I Did Not Want to Drink the Wine or Eat the Honey

I have eaten my honeycomb and my honey; I have drunk my wine and my milk. Eat, O friends, and drink; drink your fill, O lovers.
Song of Solomon 5:1

Splinter is another name for distraction between us
when the woodstove’s gone cold.
We wait a year to feed the baby

honey, a few more to give her wine,
deem the green paint too green, that vines
might be stenciled against it, but in the dim

everything disappears. Mornings it seems
my to-dos congregate like lemmings
and all I’ve collected falls.

We build a shrine of newspapers,
to the gods of the cross-
word, to a life of brevity,

to How red should this wall be when we finally break
its façade. Absolutely naught
would have been better than to sink into sheet-

rock, spill over cliff, listen to laugh
of the swineherd. In this year of dying I slack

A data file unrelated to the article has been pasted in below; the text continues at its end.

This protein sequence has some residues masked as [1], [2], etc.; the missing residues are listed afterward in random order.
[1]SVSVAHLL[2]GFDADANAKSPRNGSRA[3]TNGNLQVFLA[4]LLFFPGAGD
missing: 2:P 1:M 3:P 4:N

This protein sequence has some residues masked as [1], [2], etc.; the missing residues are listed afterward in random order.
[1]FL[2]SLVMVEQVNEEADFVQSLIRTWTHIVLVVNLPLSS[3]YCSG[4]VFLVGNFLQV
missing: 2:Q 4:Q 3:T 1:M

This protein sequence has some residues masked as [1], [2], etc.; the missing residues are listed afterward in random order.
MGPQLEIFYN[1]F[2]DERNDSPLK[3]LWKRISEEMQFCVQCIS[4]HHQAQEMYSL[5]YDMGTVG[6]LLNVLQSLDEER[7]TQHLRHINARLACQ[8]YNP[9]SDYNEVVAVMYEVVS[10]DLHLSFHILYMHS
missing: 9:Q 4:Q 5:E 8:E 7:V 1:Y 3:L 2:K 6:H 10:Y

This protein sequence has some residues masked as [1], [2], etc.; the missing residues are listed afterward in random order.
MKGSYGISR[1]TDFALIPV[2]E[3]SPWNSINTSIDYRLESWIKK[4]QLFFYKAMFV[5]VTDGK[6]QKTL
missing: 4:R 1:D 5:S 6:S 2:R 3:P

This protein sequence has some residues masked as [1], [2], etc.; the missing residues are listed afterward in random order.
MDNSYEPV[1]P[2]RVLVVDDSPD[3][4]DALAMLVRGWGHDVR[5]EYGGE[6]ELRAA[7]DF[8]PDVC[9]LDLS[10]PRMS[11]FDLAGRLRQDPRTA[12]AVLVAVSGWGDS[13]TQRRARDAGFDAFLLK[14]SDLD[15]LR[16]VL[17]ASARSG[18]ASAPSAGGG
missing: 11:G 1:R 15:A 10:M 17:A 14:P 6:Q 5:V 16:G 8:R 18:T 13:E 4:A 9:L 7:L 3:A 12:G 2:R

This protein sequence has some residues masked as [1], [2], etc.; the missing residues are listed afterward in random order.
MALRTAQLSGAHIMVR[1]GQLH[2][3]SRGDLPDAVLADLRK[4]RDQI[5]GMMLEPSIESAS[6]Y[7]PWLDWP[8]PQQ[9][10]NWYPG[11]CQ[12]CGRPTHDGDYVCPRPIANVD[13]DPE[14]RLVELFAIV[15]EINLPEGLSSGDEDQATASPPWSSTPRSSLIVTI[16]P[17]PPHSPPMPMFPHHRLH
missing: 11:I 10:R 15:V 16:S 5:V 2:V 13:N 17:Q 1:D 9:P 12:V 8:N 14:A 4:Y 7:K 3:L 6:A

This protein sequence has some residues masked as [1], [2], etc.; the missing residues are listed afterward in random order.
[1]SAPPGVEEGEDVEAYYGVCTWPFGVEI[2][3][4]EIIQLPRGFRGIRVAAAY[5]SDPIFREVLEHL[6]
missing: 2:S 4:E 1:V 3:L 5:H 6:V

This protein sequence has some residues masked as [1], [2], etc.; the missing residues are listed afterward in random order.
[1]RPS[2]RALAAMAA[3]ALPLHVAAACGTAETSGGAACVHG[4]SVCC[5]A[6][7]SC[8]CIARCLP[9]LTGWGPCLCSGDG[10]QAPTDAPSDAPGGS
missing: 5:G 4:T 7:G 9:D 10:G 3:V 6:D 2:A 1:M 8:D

into bathrobe, tomorrow, fingerprints

on glass. I rub hard each day
to remove the day, look to the hillside
where are buried the torsos of trees,

dead of past fires. After the body
steeped in balsamic and finest virgin,
this water is the best I’ve tasted,

having given up so much of its blood
for honey.

RONDA BROATCH is the author of Shedding Our Skins (2008), and Some Other Eden (2005). She has received Pushcart nominations, an Artist Trust GAP Grant, and has been a finalist for the May Swenson Poetry Book Award. Ronda is co-editor for Crab Creek Review. In her spare time she photographs birds and poets in their natural habitats. Sushi brings her world in balance.